The Best American Short Stories 2005 share button
Michael Chabon
Format Paperback
Dimensions 5.50 (w) x 8.25 (h) x 1.06 (d)
Pages 432
Publisher Houghton Mifflin Harcourt
Publication Date October 2005
ISBN 9780618427055
Book ISBN 10 0618427058
About Book

The Best American Series First, Best, and Best-Selling

The Best American series has been the premier annual showcase for the country's finest short fiction and nonfiction since 1915. Each volume's series editor selects notable works from hundreds of periodicals. A special guest editor, a leading writer in the field, then chooses the very best twenty or so pieces to publish. This unique system has made the Best American series the most respected—and most popular—of its kind.

The Best American Short Stories 2005 includes

Dennis Lehane • Tom Perrotta • Alice Munro • Edward P. Jones • Joy Williams • Joyce Carol Oates • Thomas McGuane • Kelly Link • Charles D'Ambrosio • Cory Doctorow • George Saunders • and others

Michael Chabon, guest editor, is the best-selling author of The Mysteries of Pittsburgh, Wonder Boys, A Model World, and, most recently, The Final Solution. His novel The Amazing Adventures of Kavalier and Clay won the Pulitzer Prize in 2000.


Publishers Weekly

Chabon reaches out toward genre fiction after all, he writes, a story's delights "all boil down to entertainment, and its suave henchman, pleasure" but he doesn't go so far as to alienate fans of more traditional stories in the lively latest volume of this venerable series. He begins with a Little League baseball story by Tom Perotta ("The Smile on Happy Chang's Face"), arguably a character study but a rousing sports piece too, and Dennis Lehane's "Until Gwen" follows "Your father picks you up from prison in a stolen Dodge Neon, with an 8-ball of coke in the glove compartment and a hooker named Mandy in the back seat" to stir things up a little. Kelly Link contributes an elegant haunted house tale, and Cory Doctorow serves up a "piss-take" on Orson Scott Card's "Ender's Game" with his story of online gaming, "Anda's Game." Stories by Edward P. Jones, Tim Pratt, Charles D'Ambrosio and Tom Bissell skirt genre, too, though Chabon doesn't forget such Best American stalwarts as Alice Munro, Joy Williams, Joyce Carol Oates and newer writers in the more traditional vein. In the big pile of Best Ams, this one holds its own, even if yawn six of the stories come from the august New Yorker. (Oct.) Copyright 2005 Reed Business Information.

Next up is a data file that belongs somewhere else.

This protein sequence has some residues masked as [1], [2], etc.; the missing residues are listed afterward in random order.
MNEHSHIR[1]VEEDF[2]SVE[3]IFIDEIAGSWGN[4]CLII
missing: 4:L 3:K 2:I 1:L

Kirkus Reviews

The always-excellent Houghton Mifflin "Best," with an entertaining twist. Chabon offers a refreshing defense of "entertainment" in the introduction, arguing that determining the "best" stories is impossible. He instead presents those that simply pleased him most. The collection draws heavily from the requisite publications (the New Yorker, etc.) and the MFA feedline. Up-and-comers are rare. Working through the plentiful fractured-middle-class-family tales, we meet creepy animals (Kelly Link's lovely, haunted "Stone Animals" and David Mean's philosophy-infused "Secret Goldfish") and even creepier people (Joy Williams's razor-sharp strangeness in "The Girls" and Nathaniel Bellows's tender portrait of loneliness and near-pedophilia, "First Four Measures"), as well as more straightforward, beautifully realized characters, from Tom Perotta, Lynne Sharon Schwartz and the short form's impresario, Alice Munro. An equal number of stories feature exiles and the down-and-out and. Of these, Edward P. Jones's gritty, heartfelt prison tale "Old Boys, Old Girls" and Charles D'Ambrosio's spooky, endearing drifters in "The Scheme of Things" are notable, as are the immigrant tales from Rishi Reddi and David Bezmozgis. Linguistic innovation is evident throughout, from Reddi's striking rendition of Indian English to the musical speech of George Saunders's wonderful "Bohemians." Genre-bending also appears throughout, at its best in the Calvino-esque series of parables in J. Robert Lennon's "Eight Pieces for the Left Hand," and the good humor of Tim Pratt's Wild West fantasy "Hart and Boot." Indeed, humor-from black-gallows to gentle chuckles-leavens the entire collection. Even when repetitive (two storiesabout neurotical, sensitive piano-playing young boys?), the offerings are consistently interesting and often wonderfully weird.